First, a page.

Opinion

Forest and others should give back tainted donations

NC Republican leaders react to indictments of GOP chairman and major campaign donor

Republican legislative leaders Senate Leader Phil Berger, House Speaker Tim Moore and Sen. Brent Jackson react to the indictment of NC Republican Party Chairman Robin Hayes and donor Greg Lindberg on federal conspiracy and bribery charges .
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Republican legislative leaders Senate Leader Phil Berger, House Speaker Tim Moore and Sen. Brent Jackson react to the indictment of NC Republican Party Chairman Robin Hayes and donor Greg Lindberg on federal conspiracy and bribery charges .

Large political contributions often have the look of legalized bribery. That’s bad enough. But what should political funds and parties do when they have accepted large contributions from someone who is later charged with actual bribery?

They should give the money back. It’s tainted and it taints them. If the money has been spent, then donate an equal amount to a charity or a good government group. But that’s not what’s happening in North Carolina. The pols are hanging onto the suspect cash.

A remarkable story by WRAL’s Travis Fain this week revealed that campaign finance reports show no one is returning millions of dollars in contributions from Greg Lindberg, owner of the Durham-based investment company Eli Global, LLC, and Global Bankers Insurance Group. Lindberg is charged with attempting to bribe state Insurance Commissioner Mike Causey. Also named in the indictment unsealed in April were former congressman and former GOP State Party Chair Robin Hayes and two of Lindberg’s associates, John D. Gray, a consultant, and John V. Palermo, an Eli Global executive and former head of the Chatham County Republican Party.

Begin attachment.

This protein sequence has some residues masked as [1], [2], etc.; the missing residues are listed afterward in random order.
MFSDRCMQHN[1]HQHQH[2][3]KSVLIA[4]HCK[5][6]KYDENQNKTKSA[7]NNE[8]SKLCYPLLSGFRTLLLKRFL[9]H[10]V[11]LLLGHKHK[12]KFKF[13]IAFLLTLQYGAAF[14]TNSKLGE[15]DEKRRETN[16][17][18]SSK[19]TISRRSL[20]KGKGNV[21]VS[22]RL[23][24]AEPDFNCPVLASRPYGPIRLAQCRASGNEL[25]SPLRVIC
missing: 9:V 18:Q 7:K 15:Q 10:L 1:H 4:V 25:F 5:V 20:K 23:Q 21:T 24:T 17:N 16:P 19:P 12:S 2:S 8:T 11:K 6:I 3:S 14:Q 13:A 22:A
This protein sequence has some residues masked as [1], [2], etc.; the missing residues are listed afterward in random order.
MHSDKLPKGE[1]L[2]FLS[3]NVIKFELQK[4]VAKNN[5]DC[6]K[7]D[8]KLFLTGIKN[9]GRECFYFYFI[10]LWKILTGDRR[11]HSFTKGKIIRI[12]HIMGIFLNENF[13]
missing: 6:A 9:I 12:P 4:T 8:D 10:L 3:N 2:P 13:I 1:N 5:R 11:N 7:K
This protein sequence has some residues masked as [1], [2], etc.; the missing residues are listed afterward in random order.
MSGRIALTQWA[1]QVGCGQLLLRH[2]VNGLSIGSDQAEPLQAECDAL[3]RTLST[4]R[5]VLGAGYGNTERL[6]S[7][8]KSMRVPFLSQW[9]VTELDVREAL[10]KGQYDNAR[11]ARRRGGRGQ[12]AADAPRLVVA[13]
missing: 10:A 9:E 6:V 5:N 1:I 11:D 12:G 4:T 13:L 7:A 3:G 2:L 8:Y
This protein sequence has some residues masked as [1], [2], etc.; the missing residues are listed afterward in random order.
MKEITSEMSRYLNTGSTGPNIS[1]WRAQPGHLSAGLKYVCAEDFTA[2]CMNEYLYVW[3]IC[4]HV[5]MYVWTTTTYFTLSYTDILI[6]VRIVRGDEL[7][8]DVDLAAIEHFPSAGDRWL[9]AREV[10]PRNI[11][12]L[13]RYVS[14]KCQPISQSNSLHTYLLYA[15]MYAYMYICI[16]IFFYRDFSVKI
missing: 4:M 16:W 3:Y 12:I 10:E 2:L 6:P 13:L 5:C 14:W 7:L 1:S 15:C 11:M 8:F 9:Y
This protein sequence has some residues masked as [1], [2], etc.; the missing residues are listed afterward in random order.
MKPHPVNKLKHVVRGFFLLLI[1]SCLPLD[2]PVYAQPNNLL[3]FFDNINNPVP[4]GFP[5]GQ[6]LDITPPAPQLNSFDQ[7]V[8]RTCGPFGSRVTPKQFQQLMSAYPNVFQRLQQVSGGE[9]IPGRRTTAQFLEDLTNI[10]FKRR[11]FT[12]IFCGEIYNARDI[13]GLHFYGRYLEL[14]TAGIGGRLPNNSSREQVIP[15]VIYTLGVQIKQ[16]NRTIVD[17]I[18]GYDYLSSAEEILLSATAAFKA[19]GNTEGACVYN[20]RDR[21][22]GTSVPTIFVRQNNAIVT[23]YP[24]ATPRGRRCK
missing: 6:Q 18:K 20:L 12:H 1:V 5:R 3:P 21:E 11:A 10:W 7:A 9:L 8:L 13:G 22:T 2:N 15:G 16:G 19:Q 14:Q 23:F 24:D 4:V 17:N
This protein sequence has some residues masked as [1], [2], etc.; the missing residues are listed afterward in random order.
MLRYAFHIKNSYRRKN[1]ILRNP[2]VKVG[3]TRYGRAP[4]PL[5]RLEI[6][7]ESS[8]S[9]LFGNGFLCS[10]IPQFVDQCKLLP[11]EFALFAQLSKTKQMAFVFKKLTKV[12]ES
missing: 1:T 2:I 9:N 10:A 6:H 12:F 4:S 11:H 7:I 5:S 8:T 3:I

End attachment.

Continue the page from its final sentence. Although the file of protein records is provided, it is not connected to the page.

The federal indictments came because Causey, a Republican, suspected Lindberg’s intentions and went to the authorities. Other North Carolina office holders and political leaders — Republican and Democrat — were less wary. Lindberg showered money on a PAC supporting then-Insurance Commissioner Wayne Goodwin, now the head of the state Democratic Party, a House Republicans’ campaign fund, the state Democratic and Republican parties, a PAC that backs Lt. Gov. Dan Forest and a fund headed by Forest that also supports state Superintendent of Public Instruction Mark Johnson.

The first politician who should be divesting himself of Lindberg’s cash is Forest, a Republican who plans to run for governor in 2020. Lindberg gave $2.4 million to two groups backing Forest. One is a PAC called Truth & Prosperity; the other raises funds for Republican Council of State members, though it appears only Forest and Johnson are supported by the fund.

Truth & Prosperity is a PAC legally independent of Forest and he technically can’t control its activities, though he certainly could suggest that it return Lindberg’s donations or donate them elsewhere. Forest does have a direct role in the second fund, the N.C. Republican Council of State Committee. He said in April that the fund would consider an “option” of returning the $1.4 million it received from Lindberg. But last week, he said in the WRAL report, “Right now, we’re keeping it.”

Forest maintains that Lindberg’s alleged bribery had nothing to do with the money he gave to the two funds that support him. What then does he think the contributions have to do with? Is Lindberg just a fan of Forest’s conservative politics? That’s odd, because Lindberg and one of his companies also gave $750,000 to the state Democratic Party in 2018. (A party spokesman told WRAL there are no plans to return the contributions.)

Lindberg, who appeared suddenly on the state political scene and started writing big checks, wasn’t simply a political supporter. He appeared to be seeking influence over insurance company regulations. His behavior alarmed Causey and prompted the state Senate Republican campaign fund to wave off a proposed Lindberg donation.

But those two instances of honesty and wariness stand against a grasping willingness by both parties to accept Lindberg’s big contributions and then, after his indictment, an ethics-free unwillingness to give the money back.

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